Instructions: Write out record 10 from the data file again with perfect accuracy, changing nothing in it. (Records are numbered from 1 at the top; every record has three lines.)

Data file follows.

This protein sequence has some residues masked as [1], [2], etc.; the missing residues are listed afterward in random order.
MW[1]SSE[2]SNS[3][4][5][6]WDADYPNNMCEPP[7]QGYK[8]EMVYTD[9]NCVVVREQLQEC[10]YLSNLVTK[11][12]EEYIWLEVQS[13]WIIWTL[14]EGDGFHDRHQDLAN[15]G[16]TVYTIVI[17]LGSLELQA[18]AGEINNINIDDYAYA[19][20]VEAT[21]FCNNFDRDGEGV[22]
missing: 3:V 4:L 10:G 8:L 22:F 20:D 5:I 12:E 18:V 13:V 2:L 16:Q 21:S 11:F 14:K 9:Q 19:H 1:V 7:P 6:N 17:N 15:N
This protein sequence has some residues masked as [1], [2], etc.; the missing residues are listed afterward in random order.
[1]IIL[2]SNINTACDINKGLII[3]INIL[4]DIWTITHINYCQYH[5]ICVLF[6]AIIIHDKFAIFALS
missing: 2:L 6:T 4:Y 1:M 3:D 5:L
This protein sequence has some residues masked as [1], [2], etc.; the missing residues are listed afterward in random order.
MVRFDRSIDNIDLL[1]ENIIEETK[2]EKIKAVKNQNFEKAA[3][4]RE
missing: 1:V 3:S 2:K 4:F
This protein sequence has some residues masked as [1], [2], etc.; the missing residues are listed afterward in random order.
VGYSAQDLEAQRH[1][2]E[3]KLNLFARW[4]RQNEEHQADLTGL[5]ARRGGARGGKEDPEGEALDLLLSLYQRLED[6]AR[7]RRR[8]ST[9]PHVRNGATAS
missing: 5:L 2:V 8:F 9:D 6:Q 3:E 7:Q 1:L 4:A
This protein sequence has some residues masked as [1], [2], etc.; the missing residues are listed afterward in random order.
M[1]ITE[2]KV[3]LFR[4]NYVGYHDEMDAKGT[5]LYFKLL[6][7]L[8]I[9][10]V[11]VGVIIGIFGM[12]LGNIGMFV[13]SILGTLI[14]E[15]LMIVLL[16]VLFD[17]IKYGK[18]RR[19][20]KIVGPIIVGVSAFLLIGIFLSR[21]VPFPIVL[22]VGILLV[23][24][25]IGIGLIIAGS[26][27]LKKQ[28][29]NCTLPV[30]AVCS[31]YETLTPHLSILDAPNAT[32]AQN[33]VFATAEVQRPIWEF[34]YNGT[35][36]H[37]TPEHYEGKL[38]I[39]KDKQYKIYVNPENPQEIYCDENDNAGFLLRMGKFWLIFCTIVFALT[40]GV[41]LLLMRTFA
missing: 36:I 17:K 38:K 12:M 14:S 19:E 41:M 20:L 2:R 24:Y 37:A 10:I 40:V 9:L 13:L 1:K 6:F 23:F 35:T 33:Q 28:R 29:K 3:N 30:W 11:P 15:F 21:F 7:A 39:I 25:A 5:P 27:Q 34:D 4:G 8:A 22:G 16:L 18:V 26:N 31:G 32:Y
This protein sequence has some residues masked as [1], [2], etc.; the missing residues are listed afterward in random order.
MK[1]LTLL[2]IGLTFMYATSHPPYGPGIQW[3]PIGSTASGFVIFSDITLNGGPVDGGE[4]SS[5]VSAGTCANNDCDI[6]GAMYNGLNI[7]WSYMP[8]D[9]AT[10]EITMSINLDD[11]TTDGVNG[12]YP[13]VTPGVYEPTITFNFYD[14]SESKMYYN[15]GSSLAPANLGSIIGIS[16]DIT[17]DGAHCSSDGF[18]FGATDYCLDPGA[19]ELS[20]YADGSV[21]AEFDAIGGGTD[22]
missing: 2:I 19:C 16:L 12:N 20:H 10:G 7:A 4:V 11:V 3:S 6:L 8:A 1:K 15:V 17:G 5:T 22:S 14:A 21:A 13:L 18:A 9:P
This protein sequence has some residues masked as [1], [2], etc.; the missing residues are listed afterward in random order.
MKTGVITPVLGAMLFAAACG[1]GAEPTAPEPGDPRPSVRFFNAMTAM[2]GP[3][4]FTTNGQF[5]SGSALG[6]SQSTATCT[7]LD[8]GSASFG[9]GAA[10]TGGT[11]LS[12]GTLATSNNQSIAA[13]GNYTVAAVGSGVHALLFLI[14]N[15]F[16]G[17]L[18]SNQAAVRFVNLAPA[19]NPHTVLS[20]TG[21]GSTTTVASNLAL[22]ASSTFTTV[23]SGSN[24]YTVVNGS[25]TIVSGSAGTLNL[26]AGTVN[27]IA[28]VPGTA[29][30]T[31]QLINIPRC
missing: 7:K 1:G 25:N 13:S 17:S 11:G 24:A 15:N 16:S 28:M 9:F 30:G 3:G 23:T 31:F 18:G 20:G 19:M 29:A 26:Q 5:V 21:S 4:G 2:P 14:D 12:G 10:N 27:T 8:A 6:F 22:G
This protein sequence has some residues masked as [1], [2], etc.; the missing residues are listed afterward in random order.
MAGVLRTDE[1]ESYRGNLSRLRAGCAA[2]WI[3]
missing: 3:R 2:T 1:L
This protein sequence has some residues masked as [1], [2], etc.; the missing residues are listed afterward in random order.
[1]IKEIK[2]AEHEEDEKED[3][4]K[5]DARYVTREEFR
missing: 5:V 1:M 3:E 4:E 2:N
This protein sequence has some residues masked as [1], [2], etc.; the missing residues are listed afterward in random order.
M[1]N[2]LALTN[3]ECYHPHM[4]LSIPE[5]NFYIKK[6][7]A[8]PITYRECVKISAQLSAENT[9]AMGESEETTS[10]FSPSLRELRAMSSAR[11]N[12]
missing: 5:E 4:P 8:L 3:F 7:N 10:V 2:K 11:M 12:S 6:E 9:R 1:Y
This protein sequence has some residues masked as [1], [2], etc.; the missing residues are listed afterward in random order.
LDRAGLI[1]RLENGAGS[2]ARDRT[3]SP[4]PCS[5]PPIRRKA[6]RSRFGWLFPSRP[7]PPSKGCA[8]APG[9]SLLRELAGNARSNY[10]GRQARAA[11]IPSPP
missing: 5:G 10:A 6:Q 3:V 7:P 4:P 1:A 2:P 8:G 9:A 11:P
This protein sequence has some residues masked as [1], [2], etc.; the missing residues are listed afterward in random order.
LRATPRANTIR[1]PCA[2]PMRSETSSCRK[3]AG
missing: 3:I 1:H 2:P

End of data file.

This protein sequence has some residues masked as [1], [2], etc.; the missing residues are listed afterward in random order.
M[1]N[2]LALTN[3]ECYHPHM[4]LSIPE[5]NFYIKK[6][7]A[8]PITYRECVKISAQLSAENT[9]AMGESEETTS[10]FSPSLRELRAMSSAR[11]N[12]
missing: 5:E 4:P 8:L 3:F 7:N 10:V 2:K 11:M 12:S 6:E 9:R 1:Y